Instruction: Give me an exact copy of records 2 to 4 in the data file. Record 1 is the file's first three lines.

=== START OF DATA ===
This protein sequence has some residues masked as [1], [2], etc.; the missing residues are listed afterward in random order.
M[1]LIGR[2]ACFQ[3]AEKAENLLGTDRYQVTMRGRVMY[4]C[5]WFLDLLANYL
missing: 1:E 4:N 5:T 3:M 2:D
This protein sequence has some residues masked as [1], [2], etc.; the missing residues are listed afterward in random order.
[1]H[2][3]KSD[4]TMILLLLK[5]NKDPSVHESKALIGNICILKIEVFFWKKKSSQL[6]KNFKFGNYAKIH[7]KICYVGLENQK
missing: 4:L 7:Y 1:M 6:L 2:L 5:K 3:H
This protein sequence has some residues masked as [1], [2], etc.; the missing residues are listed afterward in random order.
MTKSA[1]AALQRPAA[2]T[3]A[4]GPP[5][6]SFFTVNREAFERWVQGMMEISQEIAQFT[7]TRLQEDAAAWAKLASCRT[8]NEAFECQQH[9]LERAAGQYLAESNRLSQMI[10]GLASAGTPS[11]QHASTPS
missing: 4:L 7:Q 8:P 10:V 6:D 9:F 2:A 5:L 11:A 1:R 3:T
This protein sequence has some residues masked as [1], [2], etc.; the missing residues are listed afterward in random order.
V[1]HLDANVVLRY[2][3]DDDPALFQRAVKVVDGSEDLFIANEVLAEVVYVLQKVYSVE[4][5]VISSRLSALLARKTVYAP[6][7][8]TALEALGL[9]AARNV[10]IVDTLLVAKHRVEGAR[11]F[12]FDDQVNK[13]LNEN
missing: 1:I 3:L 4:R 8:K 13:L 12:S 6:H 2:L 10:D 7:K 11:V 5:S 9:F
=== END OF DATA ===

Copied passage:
This protein sequence has some residues masked as [1], [2], etc.; the missing residues are listed afterward in random order.
[1]H[2][3]KSD[4]TMILLLLK[5]NKDPSVHESKALIGNICILKIEVFFWKKKSSQL[6]KNFKFGNYAKIH[7]KICYVGLENQK
missing: 4:L 7:Y 1:M 6:L 2:L 5:K 3:H
This protein sequence has some residues masked as [1], [2], etc.; the missing residues are listed afterward in random order.
MTKSA[1]AALQRPAA[2]T[3]A[4]GPP[5][6]SFFTVNREAFERWVQGMMEISQEIAQFT[7]TRLQEDAAAWAKLASCRT[8]NEAFECQQH[9]LERAAGQYLAESNRLSQMI[10]GLASAGTPS[11]QHASTPS
missing: 4:L 7:Q 8:P 10:V 6:D 9:F 2:A 5:L 11:A 1:R 3:T
This protein sequence has some residues masked as [1], [2], etc.; the missing residues are listed afterward in random order.
V[1]HLDANVVLRY[2][3]DDDPALFQRAVKVVDGSEDLFIANEVLAEVVYVLQKVYSVE[4][5]VISSRLSALLARKTVYAP[6][7][8]TALEALGL[9]AARNV[10]IVDTLLVAKHRVEGAR[11]F[12]FDDQVNK[13]LNEN
missing: 1:I 3:L 4:R 8:K 13:L 12:S 6:H 2:L 10:D 7:K 11:V 5:S 9:F